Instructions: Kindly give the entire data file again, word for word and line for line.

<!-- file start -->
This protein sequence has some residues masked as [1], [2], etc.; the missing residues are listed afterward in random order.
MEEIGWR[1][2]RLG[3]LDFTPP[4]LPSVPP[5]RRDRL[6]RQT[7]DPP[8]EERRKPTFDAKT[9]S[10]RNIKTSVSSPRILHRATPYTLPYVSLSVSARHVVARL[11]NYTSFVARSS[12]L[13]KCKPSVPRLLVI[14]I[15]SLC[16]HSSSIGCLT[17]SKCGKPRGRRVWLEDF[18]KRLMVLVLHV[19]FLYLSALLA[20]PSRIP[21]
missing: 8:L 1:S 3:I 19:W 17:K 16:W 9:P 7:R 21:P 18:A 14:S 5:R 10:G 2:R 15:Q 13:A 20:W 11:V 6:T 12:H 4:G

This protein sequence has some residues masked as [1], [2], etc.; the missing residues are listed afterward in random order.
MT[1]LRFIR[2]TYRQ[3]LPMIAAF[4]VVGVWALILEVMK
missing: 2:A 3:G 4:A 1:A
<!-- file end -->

This protein sequence has some residues masked as [1], [2], etc.; the missing residues are listed afterward in random order.
MEEIGWR[1][2]RLG[3]LDFTPP[4]LPSVPP[5]RRDRL[6]RQT[7]DPP[8]EERRKPTFDAKT[9]S[10]RNIKTSVSSPRILHRATPYTLPYVSLSVSARHVVARL[11]NYTSFVARSS[12]L[13]KCKPSVPRLLVI[14]I[15]SLC[16]HSSSIGCLT[17]SKCGKPRGRRVWLEDF[18]KRLMVLVLHV[19]FLYLSALLA[20]PSRIP[21]
missing: 8:L 1:S 3:I 19:W 17:K 16:W 9:P 7:R 21:P 18:A 14:S 5:R 10:G 2:R 15:Q 13:A 20:W 11:V 6:T 12:H 4:G

This protein sequence has some residues masked as [1], [2], etc.; the missing residues are listed afterward in random order.
MT[1]LRFIR[2]TYRQ[3]LPMIAAF[4]VVGVWALILEVMK
missing: 2:A 3:G 4:A 1:A